British Prime Minister Theresa May, Cabinet at Chequers on Wednesday To Plan Britain’s Steps For Leaving the European Union

Britain will retain access to single market and curb migration under plans considered by Theresa May

Theresa May holding her first cabinet meeting in July. Photograph by Dan Kitwood for PA

The Associated Press

LONDON — British Prime Minister Theresa May is bringing her Cabinet together at her rural retreat to plot Britain’s first steps on leaving the European Union.

Officials at May’s Downing Street office say May will oversee a daylong brainstorming session with Cabinet colleagues Wednesday at Chequers, the prime minister’s 16th-century mansion 40 miles (65 kilometers) northwest of London.

May, a Eurosceptic who remained neutral during June’s referendum on leaving the EU, was appointed prime minister last month following David Cameron’s resignation as Conservative Party leader. Cameron had campaigned to keep Britain in the 28-nation bloc. May says her government will abide by the results of the vote and intends to open exit negotiations with EU colleagues next year.

May has returned to London after a two-week walking holiday in the Swiss Alps.


Britain’s Prime Minister Theresa May leaves 10 Downing street

By Laura Hughes
The Telegraph

August 28, 2016

Britain will retain access to the single market for financial sector and the car industry while curbing migration under plans being considered by Theresa May.

Philip Hammond will this week put forward plans for Britain to retain access to the single market on a “sector-by-sector” basis during a meeting at Chequers.

Chancellor of the Exchequer Philip Hammond CREDIT: JACK TAYLOR/GETTY IMAGES

Mrs May has previously suggested that Britain should have a “bespoke” deal after it leaves the European Union.

The Prime Minister’s cabinet is due to gather on Wednesday where they will outline how their departments can make a success out of leaving the EU.

It comes amid reports of a an internal row between senior figures in the party over whether or not the government should retain membership of the single market.

There’s a tussle going on here. The chief culprit is the chancellor

Philip Hammond is understood to believe Britain should fight to stay in the economic area.

A source close to the Chancellor told the Sunday Times that single-market access could be maintained “on a sector by sector basis”.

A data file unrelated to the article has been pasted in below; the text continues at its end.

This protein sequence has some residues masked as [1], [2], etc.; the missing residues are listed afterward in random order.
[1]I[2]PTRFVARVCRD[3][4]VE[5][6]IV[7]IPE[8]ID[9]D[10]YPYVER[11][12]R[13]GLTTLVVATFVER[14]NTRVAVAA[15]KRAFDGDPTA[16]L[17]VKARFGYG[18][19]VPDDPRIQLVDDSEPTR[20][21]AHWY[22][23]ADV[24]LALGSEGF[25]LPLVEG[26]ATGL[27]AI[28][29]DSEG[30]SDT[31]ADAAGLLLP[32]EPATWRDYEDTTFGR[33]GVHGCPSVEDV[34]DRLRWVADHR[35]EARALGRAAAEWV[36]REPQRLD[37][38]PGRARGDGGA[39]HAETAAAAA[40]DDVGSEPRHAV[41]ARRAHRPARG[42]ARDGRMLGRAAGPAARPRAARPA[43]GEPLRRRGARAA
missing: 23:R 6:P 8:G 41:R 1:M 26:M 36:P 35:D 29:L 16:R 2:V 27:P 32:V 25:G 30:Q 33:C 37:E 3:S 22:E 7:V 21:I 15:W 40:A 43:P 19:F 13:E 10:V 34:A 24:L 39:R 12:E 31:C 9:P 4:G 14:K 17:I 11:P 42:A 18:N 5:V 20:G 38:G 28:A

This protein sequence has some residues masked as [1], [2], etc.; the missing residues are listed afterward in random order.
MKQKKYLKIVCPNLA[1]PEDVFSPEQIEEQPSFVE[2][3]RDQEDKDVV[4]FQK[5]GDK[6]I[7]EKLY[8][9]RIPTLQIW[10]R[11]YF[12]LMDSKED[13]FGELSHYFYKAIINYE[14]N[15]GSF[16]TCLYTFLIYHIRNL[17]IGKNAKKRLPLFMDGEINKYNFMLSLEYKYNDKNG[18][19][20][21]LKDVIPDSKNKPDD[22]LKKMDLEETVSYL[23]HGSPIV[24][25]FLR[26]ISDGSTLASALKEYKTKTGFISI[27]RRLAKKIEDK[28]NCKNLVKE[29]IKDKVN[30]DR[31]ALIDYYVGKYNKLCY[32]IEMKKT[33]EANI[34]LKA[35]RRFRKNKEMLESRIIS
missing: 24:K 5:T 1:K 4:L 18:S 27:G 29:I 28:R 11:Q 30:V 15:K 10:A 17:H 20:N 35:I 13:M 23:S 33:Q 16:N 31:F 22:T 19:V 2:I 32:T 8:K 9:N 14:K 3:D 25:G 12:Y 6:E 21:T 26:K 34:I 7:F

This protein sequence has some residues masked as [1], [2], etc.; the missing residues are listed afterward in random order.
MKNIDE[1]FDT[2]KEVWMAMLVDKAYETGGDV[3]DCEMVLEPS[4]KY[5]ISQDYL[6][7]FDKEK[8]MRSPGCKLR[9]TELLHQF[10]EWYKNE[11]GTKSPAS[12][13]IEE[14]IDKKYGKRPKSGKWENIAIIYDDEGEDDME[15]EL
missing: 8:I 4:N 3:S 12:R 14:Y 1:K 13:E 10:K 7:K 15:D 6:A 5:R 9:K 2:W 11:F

Britain will retain access to the single market for financial sectors and the car industry

They added: “A key priority is going to be financial services for us. For the Germans, the automotive industry is going to be key.”

However, senior government sources said David Davis, Dr Liam Fox and Mrs May’s adviser Nick Timothy, all believe Britain can only curb migration if it leaves the single market.

A senior Conservative told the paper: “There’s a tussle going on here. The chief culprit is the chancellor.

“He has taken the position that there are no red lines, that you’ve got to stay part of the market and it doesn’t matter what you give way on. Hammond is operating as a blocking mechanism.”

They added that the team surrounding Mrs May’s “believe controls on immigration are vital — this is the bit where the chancellor has been dragging his feet. The Treasury wants to run all this stuff. They are furious that anyone else is responsible for it.”


 A Treasury source dismissed suggestions of a cabinet split, arguing that ministers all share a similar view.

“Everyone agrees there has to be controls on immigration and some access to the single market – taking a flexible approach,” he said.

It comes after a former Cabinet Secretary said Brexit “is not inevitable” and the UK could instead stay on as part of a changed European Union.

Lord O’Donnell said he anticipated that whatever happened the UK would also keep in place EU law and rules.

The peer also told BBC Radio 4’s Today programme that there was no “rush” for Theresa May to trigger the two-year negotiation period that will take the UK out of the EU.

See also The Guardian: Theresa May calls Brexit meeting amid reports of single market split

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